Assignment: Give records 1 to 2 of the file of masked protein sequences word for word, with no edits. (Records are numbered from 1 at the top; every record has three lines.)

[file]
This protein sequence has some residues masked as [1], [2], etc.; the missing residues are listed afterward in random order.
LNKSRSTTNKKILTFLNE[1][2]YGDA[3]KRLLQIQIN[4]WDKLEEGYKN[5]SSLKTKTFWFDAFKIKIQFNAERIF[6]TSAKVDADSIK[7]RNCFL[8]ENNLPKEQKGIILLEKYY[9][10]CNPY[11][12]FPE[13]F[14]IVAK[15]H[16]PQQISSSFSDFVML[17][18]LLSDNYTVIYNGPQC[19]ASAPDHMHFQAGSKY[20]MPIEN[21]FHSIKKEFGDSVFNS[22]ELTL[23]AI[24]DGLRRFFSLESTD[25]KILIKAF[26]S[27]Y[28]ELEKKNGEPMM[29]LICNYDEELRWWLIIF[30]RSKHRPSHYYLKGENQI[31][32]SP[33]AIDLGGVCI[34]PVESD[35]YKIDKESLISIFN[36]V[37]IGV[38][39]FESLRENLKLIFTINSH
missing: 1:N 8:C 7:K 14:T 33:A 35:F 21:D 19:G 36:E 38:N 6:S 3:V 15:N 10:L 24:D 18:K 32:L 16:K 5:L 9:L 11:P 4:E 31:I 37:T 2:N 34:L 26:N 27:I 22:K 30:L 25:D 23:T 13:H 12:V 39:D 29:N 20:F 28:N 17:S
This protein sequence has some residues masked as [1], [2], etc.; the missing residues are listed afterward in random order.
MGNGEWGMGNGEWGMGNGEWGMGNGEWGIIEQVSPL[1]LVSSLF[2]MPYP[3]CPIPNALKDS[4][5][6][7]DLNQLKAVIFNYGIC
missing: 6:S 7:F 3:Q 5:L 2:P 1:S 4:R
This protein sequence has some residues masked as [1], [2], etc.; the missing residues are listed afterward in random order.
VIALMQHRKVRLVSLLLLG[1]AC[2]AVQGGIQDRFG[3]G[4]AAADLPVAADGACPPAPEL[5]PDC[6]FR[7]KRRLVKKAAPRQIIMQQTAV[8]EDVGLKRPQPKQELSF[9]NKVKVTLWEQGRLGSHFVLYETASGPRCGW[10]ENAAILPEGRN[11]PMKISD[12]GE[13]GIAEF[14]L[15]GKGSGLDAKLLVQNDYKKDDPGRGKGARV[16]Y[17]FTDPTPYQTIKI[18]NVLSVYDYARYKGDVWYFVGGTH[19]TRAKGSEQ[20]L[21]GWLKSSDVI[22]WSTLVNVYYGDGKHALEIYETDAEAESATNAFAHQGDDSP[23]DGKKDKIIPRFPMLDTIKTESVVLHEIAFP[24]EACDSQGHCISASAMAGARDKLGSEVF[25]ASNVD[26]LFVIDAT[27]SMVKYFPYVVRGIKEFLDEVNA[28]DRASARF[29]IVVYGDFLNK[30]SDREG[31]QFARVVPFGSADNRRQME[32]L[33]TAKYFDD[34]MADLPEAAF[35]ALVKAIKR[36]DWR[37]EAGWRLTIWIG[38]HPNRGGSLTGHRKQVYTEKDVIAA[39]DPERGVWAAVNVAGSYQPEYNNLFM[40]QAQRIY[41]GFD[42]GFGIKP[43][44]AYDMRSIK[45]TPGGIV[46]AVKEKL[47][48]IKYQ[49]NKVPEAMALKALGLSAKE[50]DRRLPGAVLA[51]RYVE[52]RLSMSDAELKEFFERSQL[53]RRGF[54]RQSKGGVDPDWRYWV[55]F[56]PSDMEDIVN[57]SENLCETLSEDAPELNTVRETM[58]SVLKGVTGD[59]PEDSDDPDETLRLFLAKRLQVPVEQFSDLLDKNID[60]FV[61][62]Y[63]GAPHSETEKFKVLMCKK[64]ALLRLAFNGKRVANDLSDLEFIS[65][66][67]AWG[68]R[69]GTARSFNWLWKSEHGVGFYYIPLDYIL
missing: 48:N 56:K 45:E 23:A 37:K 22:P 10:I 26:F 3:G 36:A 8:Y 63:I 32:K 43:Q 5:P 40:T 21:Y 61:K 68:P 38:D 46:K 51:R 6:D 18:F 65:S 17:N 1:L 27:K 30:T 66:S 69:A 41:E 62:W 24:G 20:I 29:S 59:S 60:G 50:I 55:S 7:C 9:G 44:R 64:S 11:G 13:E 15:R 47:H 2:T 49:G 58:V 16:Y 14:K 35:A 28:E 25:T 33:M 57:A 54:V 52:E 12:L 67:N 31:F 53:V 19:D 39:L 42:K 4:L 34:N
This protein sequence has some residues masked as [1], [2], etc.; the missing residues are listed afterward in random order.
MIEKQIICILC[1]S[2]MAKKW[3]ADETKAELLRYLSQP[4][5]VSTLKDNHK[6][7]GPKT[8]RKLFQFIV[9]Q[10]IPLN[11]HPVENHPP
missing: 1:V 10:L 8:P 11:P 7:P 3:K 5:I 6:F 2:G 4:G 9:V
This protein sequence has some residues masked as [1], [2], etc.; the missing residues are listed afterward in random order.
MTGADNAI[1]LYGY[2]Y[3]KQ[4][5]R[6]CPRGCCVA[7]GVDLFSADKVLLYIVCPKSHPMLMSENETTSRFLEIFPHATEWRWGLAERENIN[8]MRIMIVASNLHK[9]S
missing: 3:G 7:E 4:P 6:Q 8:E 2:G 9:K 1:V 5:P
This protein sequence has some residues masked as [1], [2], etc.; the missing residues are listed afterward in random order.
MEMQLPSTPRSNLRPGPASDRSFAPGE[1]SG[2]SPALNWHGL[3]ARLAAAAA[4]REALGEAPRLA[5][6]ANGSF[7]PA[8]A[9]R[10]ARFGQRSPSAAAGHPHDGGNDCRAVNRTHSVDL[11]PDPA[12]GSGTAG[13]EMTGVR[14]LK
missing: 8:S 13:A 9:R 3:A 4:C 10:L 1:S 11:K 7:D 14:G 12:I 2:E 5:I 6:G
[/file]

This protein sequence has some residues masked as [1], [2], etc.; the missing residues are listed afterward in random order.
LNKSRSTTNKKILTFLNE[1][2]YGDA[3]KRLLQIQIN[4]WDKLEEGYKN[5]SSLKTKTFWFDAFKIKIQFNAERIF[6]TSAKVDADSIK[7]RNCFL[8]ENNLPKEQKGIILLEKYY[9][10]CNPY[11][12]FPE[13]F[14]IVAK[15]H[16]PQQISSSFSDFVML[17][18]LLSDNYTVIYNGPQC[19]ASAPDHMHFQAGSKY[20]MPIEN[21]FHSIKKEFGDSVFNS[22]ELTL[23]AI[24]DGLRRFFSLESTD[25]KILIKAF[26]S[27]Y[28]ELEKKNGEPMM[29]LICNYDEELRWWLIIF[30]RSKHRPSHYYLKGENQI[31][32]SP[33]AIDLGGVCI[34]PVESD[35]YKIDKESLISIFN[36]V[37]IGV[38][39]FESLRENLKLIFTINSH
missing: 1:N 8:C 7:K 14:T 33:A 35:F 21:D 19:G 36:E 38:N 6:S 3:V 15:N 10:L 24:D 18:K 32:L 16:K 5:L 9:L 11:P 4:E 31:I 37:T 2:N 34:L 26:N 27:I 22:K 30:L 25:D 23:T 13:H 12:V 39:D 29:N 20:F 28:N 17:S
This protein sequence has some residues masked as [1], [2], etc.; the missing residues are listed afterward in random order.
MGNGEWGMGNGEWGMGNGEWGMGNGEWGIIEQVSPL[1]LVSSLF[2]MPYP[3]CPIPNALKDS[4][5][6][7]DLNQLKAVIFNYGIC
missing: 6:S 7:F 3:Q 5:L 2:P 1:S 4:R